S-Space College of Engineering/Engineering Practice School (공과대학/대학원) Dept. of Mechanical Aerospace Engineering (기계항공공학부) Theses (Ph.D. / Sc.D._기계항공공학부)
Hydrodynamics of flapping foils and flags: scaling analysis and experiments
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- 공과대학 기계항공공학부
- Issue Date
- 서울대학교 대학원
- flapping locomotion ; vortex flows ; flag flutter ; energy harvesting
- 학위논문 (박사)-- 서울대학교 대학원 : 기계항공공학부, 2016. 2. 김호영.
- In the present research, we conducted the fluid dynamic study of flapping foils for bio locomotion of swimming and flying animals and the fluttering flags adjacent to rigid plate. The scaling laws for the force produced by the flapping foils are constructed by considering the momentum imparted to the vortical structures generated by the foil motion. The novel concept of the wind energy generator is developed using the contact electrification of the fluttering flag and the plate.
We first studied the hydrodynamics of the angularly reciprocating plate without a free stream velocity as an elementary mode of the flapping locomotion. We visualize the flow field around the flat plate to find that two independent vortical structures are formed per half-cycle, resulting in the separation of two distinct vortex pairs at sharp edges. Based on our observations, we derive a scaling law to predict the thrust of the flapping plate considering the momentum imparted to the vortical structures. The scaling law is in good agreement with the experimental observations.
The study on the angularly reciprocating plate is extended to find a physical explanation for the relatively stubby fins of small aquatic animals. The thrust and flow field around the angularly reciprocating plate is examined varying the tail shapes and aspect ratio over two order of magnitudes. The thrust of a flapping tail can be predicted based on a universal scaling law regardless of the tail shapes, which considers the momentum imparted to the surrounding flows. The thrust in the given tail area and kinematics is maximized at the low aspect ratio of 0.7, whereas the efficiency continuously increases along with the aspect ratio. Combination of the current mathematical modeling and biological observations suggests that small aquatic animals selected a caudal fin with a low aspect ratio for the purpose of added thrust but at the expense of efficiency.
We next construct a scaling law for the lift of hovering insects that elucidates a unified mechanism enabling the insects to be airborne through relatively simple scaling arguments of the strength of the leading edge vortex and the momentum induced by the vortical structure. Comparison of our theory with the measurement data of 33 species of insects confirms that the scaling law captures the essential physics of lift generation of hovering insects. Our results offer a simple yet powerful guideline for biologists who seek the evolutionary direction of the shape and kinematics of insect wings, and for engineers who design flapping-based micro air vehicles.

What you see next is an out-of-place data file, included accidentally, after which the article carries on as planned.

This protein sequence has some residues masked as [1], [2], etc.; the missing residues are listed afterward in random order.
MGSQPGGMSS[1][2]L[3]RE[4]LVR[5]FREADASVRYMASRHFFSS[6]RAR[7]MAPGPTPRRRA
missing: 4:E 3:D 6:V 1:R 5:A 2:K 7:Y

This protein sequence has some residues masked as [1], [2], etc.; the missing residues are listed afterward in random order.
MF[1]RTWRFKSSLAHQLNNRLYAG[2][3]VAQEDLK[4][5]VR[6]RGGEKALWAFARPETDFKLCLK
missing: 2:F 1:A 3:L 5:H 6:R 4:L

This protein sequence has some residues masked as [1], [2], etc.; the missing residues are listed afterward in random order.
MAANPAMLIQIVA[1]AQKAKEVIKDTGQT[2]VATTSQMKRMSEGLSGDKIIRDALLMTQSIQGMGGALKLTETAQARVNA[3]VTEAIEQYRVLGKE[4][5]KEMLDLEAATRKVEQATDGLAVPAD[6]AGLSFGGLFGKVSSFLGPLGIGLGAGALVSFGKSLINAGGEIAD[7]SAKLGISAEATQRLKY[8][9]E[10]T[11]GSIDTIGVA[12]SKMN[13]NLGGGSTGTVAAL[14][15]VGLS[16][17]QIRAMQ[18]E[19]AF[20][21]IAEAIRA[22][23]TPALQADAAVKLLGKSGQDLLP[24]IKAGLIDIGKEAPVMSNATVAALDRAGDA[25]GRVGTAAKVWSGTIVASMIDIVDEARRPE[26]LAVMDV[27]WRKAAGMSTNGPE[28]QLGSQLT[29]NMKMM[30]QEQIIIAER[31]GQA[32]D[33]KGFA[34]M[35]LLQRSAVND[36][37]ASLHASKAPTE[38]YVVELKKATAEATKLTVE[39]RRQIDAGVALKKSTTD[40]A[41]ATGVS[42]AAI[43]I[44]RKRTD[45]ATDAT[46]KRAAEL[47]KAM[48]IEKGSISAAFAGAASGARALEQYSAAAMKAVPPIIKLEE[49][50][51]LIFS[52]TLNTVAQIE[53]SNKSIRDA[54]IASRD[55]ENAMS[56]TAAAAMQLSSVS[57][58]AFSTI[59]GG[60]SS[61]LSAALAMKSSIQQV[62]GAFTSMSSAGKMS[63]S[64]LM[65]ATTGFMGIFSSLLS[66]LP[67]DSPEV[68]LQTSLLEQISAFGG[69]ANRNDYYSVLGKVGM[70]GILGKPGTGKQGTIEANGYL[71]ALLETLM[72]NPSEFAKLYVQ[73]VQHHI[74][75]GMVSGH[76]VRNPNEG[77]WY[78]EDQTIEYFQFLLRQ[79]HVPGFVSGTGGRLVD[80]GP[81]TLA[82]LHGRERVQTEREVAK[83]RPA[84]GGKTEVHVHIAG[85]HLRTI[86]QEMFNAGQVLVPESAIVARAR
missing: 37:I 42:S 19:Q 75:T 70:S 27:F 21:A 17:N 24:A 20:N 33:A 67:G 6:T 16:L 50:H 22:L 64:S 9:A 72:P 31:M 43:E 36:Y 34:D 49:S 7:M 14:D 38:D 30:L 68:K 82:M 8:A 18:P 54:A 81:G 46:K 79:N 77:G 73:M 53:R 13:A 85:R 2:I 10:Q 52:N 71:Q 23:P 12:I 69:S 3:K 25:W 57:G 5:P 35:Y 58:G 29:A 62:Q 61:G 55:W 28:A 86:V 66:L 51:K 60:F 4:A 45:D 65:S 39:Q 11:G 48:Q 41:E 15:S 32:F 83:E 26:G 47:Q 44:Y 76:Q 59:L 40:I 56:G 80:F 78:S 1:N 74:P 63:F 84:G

Next, the dynamics and energy transfer of fluttering motions of flags placed adjacent to a plate are investigated systematically by varying the inter-space distance, material, and dimensions of the flag, and incoming velocity. The stability condition of the flag adjacent to the plate is almost identical to that in the case of when the flag is not placed adjacent to a plate. However, when flutter occurs, it exhibits asymmetric dynamic behavior with respect to the centreline because of the influence of the plate, even when no contact is made. The energy transfer process is characterized by three distinct stages for each half cycle: energy absorption at the middle of the flag, transition, and energy release at the end part. Flag-plate contact modes, which can be classified as single contact, double contact, contact-propagation, and chaotic contact, are illustrated in their regime plot based on the mass ratio and non-dimensional velocity. Furthermore, the reduced frequency and the Strouhal number of the flag flutter adjacent to the plate are examined by varying the flag length and incoming velocity. Reduced frequency is confined in the narrow range from 0.3 to 0.6, which corresponds to the single flag flutter. The Strouhal number is shown to converge to the optimal value of 0.3 as the incoming velocity increases, implying self-optimization.
Based on the study of the fluttering dynamics of the fluttering flag adjacent to the plate, we developed a novel and powerful wind energy harvesting system, namely, flutter-driven triboelectric generator (FTEG) using the self-sustained oscillation of flags as a mechanical energy, which has the potential use for wireless electronics. The flutter-driven triboelectric generator having dual plate configuration with dimensions of 7.5 cm × 5 cm under the incident air flow velocity of 15 m/s can produce outstanding power performances such as the instantaneous output voltage and current of 200 V and 60 μA, respectively, especially with the extremely high frequency of 158 Hz. Our novel system can fully charge a 100 μF capacitor within 245 seconds, corresponding to an average power density of approximately 0.86 mW. In addition, the flutter-driven triboelectric generator can be easily scaled up toward large energy generating system by employing the parallel devices in wind-rich place. We expect that the flutter-driven triboelectric generator can not only be an ideal source for the small scale energy harvesting system for wireless electronics, but also it can provide a novel pathway to the electrical energy generation using wind.
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